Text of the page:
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November 14, 2019

“Don’t Let Daddy Lick Me Again!” – Odd Moment in Advertising for Fletcher’s Castoria From 1939

For you Gen Y-ers, "Lick" used to mean "beat the shit out of"—which is appropriate, because this is an ad for a laxative.

From 1939. Make sure you read each panel of this adver-comic detailing the goings-on in. It’s a great example of changing expectations of parenting, disciplining children, and parental anger. In the ad, the mom and dad are arguing because the dad wants to use a hairbrush to spank his son, who is apparently crying because he doesn’t want to take a nasty-tasting laxative.

Transcript of dialogue:
“Don’t let daddy lick me again!”

An old, old problem solved in an up-to-date way.

1. Mother: Oh, John, why don’t you let him alone? He’s only a child.
Father: Well, somebody has to make him listen to reason.

2. Mother: That’s the first time I ever heard of a hairbrush being called “reason”!
Father: Look! Let’s settle this right now! He needs that stuff and he’s going to take it whether he likes the taste or not!

3. Mother: That’s right, Mr. Know-it-all — get him all upset and and leave it for me to straighten him out.
Father: Aw, don’t get yourself in a stew!

4. Mother: I’m not! All I know is that Doris Smith used to jam a bad-tasting laxative down her boy’s throat until her doctor put a stop to it. He said it could do more harm than good!
Father: Then what laxative can we give him?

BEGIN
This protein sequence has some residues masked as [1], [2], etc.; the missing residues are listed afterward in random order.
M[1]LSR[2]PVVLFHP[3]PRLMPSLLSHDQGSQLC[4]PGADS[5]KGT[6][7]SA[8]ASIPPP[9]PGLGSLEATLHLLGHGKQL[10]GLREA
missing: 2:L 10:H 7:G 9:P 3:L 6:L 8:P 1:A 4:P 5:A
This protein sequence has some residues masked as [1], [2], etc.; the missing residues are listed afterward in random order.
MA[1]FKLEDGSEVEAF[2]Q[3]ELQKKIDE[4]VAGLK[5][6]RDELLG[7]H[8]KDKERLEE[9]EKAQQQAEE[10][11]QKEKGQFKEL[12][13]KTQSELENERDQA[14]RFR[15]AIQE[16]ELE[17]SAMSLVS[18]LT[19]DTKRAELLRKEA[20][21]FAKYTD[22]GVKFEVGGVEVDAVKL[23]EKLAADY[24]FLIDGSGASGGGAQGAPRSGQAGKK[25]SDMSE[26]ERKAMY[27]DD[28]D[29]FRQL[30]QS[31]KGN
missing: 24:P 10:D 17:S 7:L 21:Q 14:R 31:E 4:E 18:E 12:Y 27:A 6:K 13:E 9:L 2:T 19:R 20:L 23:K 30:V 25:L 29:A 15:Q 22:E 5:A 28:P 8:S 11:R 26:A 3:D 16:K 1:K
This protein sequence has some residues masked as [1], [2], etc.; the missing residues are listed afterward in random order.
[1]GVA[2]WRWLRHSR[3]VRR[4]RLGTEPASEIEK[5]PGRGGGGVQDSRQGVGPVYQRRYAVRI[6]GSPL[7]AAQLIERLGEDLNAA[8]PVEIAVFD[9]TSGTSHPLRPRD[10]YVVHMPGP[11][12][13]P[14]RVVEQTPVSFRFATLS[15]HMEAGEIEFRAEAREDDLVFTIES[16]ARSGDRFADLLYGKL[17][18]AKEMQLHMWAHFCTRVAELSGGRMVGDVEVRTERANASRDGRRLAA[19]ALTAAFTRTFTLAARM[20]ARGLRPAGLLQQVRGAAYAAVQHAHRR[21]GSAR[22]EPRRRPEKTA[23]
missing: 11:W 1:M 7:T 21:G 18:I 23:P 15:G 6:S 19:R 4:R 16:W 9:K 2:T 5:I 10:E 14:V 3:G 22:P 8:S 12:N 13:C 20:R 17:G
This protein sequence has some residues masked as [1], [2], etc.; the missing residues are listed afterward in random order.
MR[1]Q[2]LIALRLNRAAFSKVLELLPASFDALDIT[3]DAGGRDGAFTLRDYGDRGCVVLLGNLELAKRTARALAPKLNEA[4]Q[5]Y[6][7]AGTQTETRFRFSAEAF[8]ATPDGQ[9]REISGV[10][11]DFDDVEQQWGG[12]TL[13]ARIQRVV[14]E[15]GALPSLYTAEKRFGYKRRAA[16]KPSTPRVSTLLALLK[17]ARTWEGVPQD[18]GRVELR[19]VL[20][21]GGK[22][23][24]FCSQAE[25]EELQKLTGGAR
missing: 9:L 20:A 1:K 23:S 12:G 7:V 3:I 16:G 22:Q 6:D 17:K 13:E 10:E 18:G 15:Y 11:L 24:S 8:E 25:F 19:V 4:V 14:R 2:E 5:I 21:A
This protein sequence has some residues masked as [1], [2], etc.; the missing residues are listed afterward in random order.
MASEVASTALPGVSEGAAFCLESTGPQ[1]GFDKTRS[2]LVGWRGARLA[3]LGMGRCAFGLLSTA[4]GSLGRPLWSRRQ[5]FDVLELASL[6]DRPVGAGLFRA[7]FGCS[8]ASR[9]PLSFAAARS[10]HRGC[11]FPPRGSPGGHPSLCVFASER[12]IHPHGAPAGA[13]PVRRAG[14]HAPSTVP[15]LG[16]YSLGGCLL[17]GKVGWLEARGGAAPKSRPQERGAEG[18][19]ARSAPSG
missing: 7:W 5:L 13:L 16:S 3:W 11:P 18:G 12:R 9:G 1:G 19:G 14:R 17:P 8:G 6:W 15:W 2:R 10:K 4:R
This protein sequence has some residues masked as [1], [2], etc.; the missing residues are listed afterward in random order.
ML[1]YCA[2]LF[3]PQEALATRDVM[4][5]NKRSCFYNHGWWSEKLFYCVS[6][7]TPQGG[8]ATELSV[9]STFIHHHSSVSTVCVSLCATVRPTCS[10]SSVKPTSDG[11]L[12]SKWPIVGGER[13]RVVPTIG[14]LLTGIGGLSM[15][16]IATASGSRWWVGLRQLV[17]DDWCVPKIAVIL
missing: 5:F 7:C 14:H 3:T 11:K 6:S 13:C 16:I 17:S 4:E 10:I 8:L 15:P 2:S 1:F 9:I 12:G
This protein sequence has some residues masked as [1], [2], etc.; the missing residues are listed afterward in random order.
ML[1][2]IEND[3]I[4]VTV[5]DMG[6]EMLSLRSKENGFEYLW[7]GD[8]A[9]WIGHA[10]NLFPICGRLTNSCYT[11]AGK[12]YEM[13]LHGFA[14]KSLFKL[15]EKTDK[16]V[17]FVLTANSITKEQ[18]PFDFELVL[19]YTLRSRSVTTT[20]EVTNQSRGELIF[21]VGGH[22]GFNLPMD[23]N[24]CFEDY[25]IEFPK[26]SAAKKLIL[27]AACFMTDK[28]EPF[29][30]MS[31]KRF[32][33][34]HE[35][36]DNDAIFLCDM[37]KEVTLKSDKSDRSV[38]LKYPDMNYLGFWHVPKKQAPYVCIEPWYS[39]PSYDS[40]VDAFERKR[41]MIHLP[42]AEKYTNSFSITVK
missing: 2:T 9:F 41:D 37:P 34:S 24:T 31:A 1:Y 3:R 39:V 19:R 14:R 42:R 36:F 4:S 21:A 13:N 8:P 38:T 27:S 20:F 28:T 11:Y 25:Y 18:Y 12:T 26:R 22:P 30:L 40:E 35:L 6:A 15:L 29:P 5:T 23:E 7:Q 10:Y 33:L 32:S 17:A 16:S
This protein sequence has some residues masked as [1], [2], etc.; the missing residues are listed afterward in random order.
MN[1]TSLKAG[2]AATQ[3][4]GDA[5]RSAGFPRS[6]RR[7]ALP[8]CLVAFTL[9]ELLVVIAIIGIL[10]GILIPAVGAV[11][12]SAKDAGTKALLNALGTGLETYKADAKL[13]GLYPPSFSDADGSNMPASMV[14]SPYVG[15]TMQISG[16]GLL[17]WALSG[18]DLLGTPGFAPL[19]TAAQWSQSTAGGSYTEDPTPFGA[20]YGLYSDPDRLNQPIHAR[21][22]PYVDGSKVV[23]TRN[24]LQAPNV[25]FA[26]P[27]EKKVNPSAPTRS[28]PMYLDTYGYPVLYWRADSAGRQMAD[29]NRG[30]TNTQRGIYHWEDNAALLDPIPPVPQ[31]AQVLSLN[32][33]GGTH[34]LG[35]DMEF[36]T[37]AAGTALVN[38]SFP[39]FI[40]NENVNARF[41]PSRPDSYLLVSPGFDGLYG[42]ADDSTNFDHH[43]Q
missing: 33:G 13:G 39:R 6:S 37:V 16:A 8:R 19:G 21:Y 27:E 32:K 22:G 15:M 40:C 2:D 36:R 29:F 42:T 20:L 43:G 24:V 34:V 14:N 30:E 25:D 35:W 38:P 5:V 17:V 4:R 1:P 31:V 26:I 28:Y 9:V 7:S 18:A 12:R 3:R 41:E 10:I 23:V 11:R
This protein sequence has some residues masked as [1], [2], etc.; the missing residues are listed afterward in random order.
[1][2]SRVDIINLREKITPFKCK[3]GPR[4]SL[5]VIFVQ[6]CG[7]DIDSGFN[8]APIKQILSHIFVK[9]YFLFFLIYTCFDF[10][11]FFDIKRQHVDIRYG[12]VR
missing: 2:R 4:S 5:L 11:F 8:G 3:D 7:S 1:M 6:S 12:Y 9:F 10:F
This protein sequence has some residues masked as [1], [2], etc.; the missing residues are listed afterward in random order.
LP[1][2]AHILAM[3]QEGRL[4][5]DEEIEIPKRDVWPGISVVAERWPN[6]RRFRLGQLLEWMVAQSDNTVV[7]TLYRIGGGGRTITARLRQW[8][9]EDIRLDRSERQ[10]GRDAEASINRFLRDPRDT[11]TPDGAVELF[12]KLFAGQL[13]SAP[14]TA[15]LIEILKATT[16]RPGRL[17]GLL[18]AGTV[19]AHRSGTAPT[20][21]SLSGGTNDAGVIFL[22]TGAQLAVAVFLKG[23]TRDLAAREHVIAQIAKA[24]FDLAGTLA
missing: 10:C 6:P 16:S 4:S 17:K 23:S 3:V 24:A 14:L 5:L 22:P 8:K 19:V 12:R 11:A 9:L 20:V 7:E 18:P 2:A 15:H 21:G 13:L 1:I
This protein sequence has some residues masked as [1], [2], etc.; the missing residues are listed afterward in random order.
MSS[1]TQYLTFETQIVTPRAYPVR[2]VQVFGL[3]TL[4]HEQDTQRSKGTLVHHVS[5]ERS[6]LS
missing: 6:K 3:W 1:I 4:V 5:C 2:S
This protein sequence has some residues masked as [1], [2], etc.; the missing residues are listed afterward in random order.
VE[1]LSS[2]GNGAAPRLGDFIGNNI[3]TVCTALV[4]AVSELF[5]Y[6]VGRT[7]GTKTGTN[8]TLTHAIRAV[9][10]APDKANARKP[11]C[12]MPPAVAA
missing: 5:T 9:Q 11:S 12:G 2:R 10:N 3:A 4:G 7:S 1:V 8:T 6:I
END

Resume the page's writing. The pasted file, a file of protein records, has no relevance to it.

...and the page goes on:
5. Mother: The one Doris uses — not an “adult” laxative, but one made only for children…Fletcher’s Castoria. It’s mild, yet effective. It’s safe, and Doris’ boy loves it!
Father: OK. I’ll run down to the druggist and get a bottle. But boy, he better like it!

6. Mother: Would you believe it? I never saw a spoonful of medicine disappear so fast!
The mom wins out, and clearly spanking the boy isn’t being advocated. But the company felt perfectly comfortable presenting a dad as angry and even aggressive, and in need of calming from his wife to avoid him spanking his child with a household item, yet still a perfectly good dad once Mom had intervened and fixed the immediate problem, returning family harmony.

Given increased attention to issues such as child abuse and domestic violence, and changes in expectations of parenting that have replaced the “father as nothing but breadwinner and strict disciplinarian” role, many viewers today would likely interpret the narrative in the ad (not to mention the line “Don’t let daddy lick me again!”) as inherently problematic, not as a taken-for-granted commentary on family life and the need for helpful products to smooth over domestic conflicts.


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